Tags: apple beats | itunes | music

What Apple-Beats Union May Mean for 800 Million iTunes Customers

Monday, 02 Jun 2014 09:00 AM

Wearables. Cheaper streaming subscriptions. Remotely controlled home electronics.

These are the changes consumers are likely to see as Apple Inc. buys Beats Electronics for $3 billion, giving the world’s most valuable company a hip, upscale line of music products and a nascent streaming service to rejuvenate its iTunes business and sell existing customers even more products and services.

The key is Apple’s 800 million registered iTunes users. With credit cards on file at the Cupertino, California-based company, they are always just a click away from a purchase, whether it’s a beatbox portable speaker or a new generation of linked products for the home.

That may have been part of what Apple executive Eddy Cue was referring to last week when he said in an interview that “We’ve got the best product pipeline that I’ve seen in my 25 years at Apple.”

The deal has set off speculation about how Beats products and services will be integrated and where Apple itself is headed. Here’s what consumers might expect:

WEARABLES:

Apple probably will incorporate Beats Music into software that links to non-Apple devices, such as wristbands, headbands and wireless speakers, analysts say.

Selling new devices with built-in access to iTunes Music and the Beats Music subscription service would give Apple a leg up on competitors, said James McQuivey, an analyst at Forrester Research.

That could pressure Samsung Electronics Co. to follow suit and roil companies like Sonos Inc., the leader in the $10 billion global wireless audio speaker market. Owners of speaker systems like those made by Sonos are 2.5 times more likely to pay for a digital music subscription, according to research from Futuresource.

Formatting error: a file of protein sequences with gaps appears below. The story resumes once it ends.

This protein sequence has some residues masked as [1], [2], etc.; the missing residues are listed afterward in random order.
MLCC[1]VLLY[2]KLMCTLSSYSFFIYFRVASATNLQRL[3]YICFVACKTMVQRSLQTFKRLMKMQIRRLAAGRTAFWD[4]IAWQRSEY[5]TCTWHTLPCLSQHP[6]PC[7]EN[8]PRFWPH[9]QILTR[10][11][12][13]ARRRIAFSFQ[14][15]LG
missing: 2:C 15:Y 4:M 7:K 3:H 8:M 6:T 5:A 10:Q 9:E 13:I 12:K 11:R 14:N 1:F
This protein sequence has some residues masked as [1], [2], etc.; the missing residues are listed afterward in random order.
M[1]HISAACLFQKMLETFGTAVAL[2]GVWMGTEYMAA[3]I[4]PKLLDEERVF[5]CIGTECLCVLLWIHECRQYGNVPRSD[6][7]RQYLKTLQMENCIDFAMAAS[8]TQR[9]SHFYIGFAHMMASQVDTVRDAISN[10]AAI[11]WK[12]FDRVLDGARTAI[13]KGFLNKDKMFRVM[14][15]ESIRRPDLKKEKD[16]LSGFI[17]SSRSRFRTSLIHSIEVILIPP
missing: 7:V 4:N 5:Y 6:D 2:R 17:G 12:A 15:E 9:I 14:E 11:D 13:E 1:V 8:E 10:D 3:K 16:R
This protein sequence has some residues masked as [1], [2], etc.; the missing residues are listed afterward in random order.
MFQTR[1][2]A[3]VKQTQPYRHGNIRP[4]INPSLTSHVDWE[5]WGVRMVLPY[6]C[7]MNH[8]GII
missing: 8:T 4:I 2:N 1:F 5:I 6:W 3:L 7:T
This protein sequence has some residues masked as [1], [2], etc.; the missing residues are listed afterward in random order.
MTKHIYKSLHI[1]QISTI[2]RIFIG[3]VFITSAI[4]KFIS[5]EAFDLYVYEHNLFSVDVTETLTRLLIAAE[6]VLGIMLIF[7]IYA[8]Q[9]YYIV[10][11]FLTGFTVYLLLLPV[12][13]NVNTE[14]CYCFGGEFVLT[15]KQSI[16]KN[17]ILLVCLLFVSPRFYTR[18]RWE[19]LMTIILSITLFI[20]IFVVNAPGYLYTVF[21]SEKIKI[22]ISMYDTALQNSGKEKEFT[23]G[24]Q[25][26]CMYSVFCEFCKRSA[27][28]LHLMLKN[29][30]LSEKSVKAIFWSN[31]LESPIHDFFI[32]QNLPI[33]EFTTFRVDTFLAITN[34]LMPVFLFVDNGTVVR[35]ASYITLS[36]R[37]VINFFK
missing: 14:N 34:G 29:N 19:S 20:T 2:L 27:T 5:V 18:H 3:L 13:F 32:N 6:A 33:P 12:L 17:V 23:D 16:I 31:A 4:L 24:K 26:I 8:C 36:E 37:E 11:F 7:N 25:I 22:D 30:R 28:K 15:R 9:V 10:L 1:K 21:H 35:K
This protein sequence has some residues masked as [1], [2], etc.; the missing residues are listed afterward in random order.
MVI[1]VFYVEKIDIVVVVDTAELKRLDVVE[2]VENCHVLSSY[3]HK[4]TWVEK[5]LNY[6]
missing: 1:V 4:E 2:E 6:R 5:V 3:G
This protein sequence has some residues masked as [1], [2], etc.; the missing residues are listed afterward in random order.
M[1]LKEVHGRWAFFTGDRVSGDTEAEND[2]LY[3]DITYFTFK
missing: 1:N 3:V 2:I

Apple plans to introduce a health-tracking app at its developers' conference this week, the New York Times reported, citing people briefed on the situation. The product will intially work with third-party devices. Apple is expected to release a smart watch this year, the newspaper said.

INTERNET OF THINGS:

Consumer electronics companies regularly create mobile applications that control products remotely, whether it’s a pay-TV service or home security system. Apple will probably announce as early as next week a drive to use its mobile devices as remotes for everything from wireless-equipped light bulbs to smart thermostats and speakers, according to the Financial Times, which cited sources it didn’t identify.

Apple’s iPads and iPhones could become the remote control for many consumer products. Its AppleTV device could output photos to TV screens, and Beats’ speakers could handle the sound — an often overlooked category in digital homes.

LOWER STREAMING PRICES:

Apple, with about $151 billion in cash, could market the Beats Music service at a loss and pressure Spotify Ltd. and Pandora Media Inc., the leading music streaming and Internet radio companies. Both offer paid subscriptions and free advertising-supported services, with Spotify at $4.99 to $9.99 a month, and Pandora at $4.99. Beats Music is $9.99.

Apple knows how to compete in low-margin businesses like streaming, which has yet to demonstrate profitability. Early on, the company barely broke even on music purchases after subtracting infrastructure costs and other expenses from its 30 percent cut of sales, said McQuivey, the Forrester analyst. It more than made up for any loss by commanding premium margins on its hardware.

The first step is grabbing more market share in a streaming business expected to grow to $5 billion by 2017, according to research from Futuresource. Beats co-founder Jimmy Iovine said the service has signed 250,000 subscribers since the debut in February. That’s just a 5 percent conversion of the 5 million downloads he said has been made at Apple’s App Store. Beats Music is also on devices using Google Inc.’s Android software.

© Copyright 2017 Bloomberg News. All rights reserved.

 
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Wearables. Cheaper streaming subscriptions. Remotely controlled home electronics. These are the changes consumers are likely to see as Apple Inc. buys Beats Electronics for $3 billion.
apple beats, itunes, music
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2014-00-02
Monday, 02 Jun 2014 09:00 AM
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